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The Millennials

Posted: July 9, 2013 10:48 a.m.
Updated: July 10, 2013 5:00 a.m.

I recently received an article consisting of a list pinpointing how my generation is different than previous generations. The article was written by Jeff Janssen and within the article he referenced a book called Millennials Go to College by Neil Howe and William Strauss. The generation I am part of is commonly referred to as “the Millennials” and includes those born anywhere from 1980 to the present. The makers of the list came up with seven primary ways in which the millennial generation is significantly different. Those seven aspects were: special, sheltered, confident, team-oriented, conventional, pressured and achieving. The most pertinent items on the list to me were special, sheltered, pressured and conventional.

“As a group, Millennials have been taught that they are special and vital to the success of their family, team, and community. They have received an unprecedented amount of focus and attention from their parents and other adults so they naturally feel that they are entitled to the best.”

Kind of harsh and really makes me feel as if our generation is mainly a bunch of pretentious kids, but for the most part … I see where it’s coming from. From as early as I can remember, I have been taught in school, by those older and wiser, and the media that I am capable of anything if I just put my mind to it. With encouraging messages decorating the walls of classrooms, waiting rooms, etc., it’s hard not to feel as if we are actually for one reason or another very special. Though the message that we are special is a nice thought, I think somewhere along the way Millennials got a message that was supposed to be a form of encouragement, muddled with the notion that we are entitled to certain things.

“Most Millennials have been protected and sheltered from birth… Because of this sheltering, many are crushed when they receive less than an ‘A’ for a grade, get cut from teams, and receive negative feedback. It’s as if they don’t know how to handle it.”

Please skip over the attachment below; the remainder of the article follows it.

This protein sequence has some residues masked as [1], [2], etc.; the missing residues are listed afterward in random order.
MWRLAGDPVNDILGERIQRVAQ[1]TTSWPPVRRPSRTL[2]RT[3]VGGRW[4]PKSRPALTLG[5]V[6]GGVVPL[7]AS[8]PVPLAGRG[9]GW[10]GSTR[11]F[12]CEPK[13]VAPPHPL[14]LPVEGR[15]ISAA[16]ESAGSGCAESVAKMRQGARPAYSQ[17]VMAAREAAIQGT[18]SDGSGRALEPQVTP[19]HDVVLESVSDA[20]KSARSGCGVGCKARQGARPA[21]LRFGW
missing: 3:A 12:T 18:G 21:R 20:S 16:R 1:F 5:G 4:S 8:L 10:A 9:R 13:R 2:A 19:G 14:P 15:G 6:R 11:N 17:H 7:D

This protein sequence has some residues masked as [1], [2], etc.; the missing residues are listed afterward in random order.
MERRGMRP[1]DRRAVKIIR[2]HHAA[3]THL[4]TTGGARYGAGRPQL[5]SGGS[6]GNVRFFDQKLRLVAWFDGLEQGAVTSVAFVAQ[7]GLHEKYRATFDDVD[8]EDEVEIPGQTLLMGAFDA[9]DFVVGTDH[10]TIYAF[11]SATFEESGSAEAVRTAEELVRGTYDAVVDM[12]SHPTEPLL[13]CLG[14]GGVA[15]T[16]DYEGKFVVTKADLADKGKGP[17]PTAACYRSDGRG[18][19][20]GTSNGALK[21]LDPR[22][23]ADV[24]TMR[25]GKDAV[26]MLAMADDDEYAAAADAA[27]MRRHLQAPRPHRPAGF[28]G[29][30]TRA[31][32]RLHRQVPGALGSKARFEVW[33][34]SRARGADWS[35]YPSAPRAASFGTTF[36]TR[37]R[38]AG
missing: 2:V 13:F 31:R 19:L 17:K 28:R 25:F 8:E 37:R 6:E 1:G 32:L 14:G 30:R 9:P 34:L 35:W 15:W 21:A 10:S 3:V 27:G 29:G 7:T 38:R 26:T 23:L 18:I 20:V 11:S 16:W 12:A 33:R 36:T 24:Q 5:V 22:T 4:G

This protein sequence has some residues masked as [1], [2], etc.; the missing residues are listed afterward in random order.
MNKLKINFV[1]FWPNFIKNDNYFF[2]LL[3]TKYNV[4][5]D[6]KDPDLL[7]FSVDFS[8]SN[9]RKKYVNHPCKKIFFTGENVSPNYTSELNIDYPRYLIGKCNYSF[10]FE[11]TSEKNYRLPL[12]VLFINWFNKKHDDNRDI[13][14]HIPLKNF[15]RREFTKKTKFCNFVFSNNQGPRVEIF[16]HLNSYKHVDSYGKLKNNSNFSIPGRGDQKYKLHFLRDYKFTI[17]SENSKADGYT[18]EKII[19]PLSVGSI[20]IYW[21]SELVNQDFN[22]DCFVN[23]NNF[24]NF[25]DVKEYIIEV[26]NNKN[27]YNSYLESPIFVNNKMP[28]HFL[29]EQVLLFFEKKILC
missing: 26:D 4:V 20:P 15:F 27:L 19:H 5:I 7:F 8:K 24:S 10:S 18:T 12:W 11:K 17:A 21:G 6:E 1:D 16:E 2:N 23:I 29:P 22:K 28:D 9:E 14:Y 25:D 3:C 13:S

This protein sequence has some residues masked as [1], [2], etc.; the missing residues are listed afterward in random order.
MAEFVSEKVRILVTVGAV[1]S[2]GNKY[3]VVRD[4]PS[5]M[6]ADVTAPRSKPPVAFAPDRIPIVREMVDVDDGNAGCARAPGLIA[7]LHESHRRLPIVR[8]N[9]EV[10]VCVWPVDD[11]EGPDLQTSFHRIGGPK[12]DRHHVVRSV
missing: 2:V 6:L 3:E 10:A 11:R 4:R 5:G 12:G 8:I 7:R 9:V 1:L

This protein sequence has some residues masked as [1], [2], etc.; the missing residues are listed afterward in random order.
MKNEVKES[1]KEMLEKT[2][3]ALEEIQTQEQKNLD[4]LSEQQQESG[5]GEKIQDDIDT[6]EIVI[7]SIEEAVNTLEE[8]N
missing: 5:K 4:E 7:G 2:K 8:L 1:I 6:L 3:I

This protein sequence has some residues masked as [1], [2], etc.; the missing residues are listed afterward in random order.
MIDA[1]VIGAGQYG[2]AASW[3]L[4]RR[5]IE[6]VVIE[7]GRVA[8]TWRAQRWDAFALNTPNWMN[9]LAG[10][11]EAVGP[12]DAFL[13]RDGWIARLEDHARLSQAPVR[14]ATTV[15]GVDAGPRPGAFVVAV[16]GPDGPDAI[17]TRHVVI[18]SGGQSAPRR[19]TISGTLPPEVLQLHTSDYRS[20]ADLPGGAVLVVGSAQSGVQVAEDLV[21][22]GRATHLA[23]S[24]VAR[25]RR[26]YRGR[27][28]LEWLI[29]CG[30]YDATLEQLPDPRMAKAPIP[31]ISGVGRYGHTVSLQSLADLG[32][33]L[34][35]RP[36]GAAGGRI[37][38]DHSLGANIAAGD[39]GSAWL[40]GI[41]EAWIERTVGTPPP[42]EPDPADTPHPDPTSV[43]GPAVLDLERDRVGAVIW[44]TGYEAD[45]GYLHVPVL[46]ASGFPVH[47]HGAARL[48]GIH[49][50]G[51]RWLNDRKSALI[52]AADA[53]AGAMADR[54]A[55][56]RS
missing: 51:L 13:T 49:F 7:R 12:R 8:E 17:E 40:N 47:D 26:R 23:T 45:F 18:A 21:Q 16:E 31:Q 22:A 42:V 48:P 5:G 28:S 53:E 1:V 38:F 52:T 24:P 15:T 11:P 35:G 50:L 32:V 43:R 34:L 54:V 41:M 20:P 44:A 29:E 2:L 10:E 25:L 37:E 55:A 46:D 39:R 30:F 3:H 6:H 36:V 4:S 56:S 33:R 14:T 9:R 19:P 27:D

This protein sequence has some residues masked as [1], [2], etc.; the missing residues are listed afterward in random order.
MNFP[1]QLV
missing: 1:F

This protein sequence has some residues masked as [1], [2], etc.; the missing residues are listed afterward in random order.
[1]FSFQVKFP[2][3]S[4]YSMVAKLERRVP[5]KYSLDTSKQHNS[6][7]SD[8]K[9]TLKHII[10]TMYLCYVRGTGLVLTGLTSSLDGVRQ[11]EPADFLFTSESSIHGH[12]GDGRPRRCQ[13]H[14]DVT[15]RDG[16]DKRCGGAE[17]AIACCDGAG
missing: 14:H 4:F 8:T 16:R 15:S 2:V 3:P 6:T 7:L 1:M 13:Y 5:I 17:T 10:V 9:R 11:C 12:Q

Also a very valid point. Many of my peers, fellow students, teammates and coworkers throughout my life (including myself) have a difficulty in accepting criticism. It’s not that we don’t necessarily know how to handle it, although this is one aspect of it -- it’s that we don’t want to accept it. We desire greatness and perfection and anything less than that is a hard pill to swallow. I think this goes right along with number six on the list which is pressured.

“Millennials are feeling much more pressure to succeed than generations before them.”

We want to succeed and are scared of the consequences if we don’t. In school, receiving anything less than an A on something we worked hard on feels like failure. Getting cut from a team felt like the end of the world because we worked hard and were taught that if we work hard enough we can achieve. It’s tough to balance the two ideas. We’re told that we can achieve anything through hard work but then we work hard and still aren’t good enough. It’s confusing.

“Rather than the usual rebellious teen years, Millennials tend to embrace the more traditional values of their parents.”

This is probably one of the only things on the list that I very strongly disagreed with. I think that the Millennial generation is so different from previous ones because most of us don’t necessarily agree with the views of our parents and grandparents and those from older generations. The older I get, the more often I find myself disagreeing with my parents and grandparents regarding issues ranging from politics to movies. Although the Millennial generation might be afraid of a variety of things, I have noticed that they are not afraid of standing up for who or what they believe in even if it might contradict beliefs we were raised with.

While I did agree with a lot of items on the list, it was also frustrating for me to read. I think that a lot of times, a desire for greatness and success is a good thing. While we might have a hard time accepting marks that were below the level we believe we deserve, it’s not because we necessarily think that we deserve things to be handed to us; it’s because we worked hard and then failed. Though a B on a test isn’t a bad grade by any means, when you have worked extremely hard to achieve an A, it feels a little like a bad grade. We’re a generation that is afraid of failure and what comes when you don’t succeed or get to where you want to be. But we’re also a generation that isn’t afraid of what our families and friends will think when we disagree with them. While we might fear failure, we also still have the courage to try and achieve our wildest dreams.

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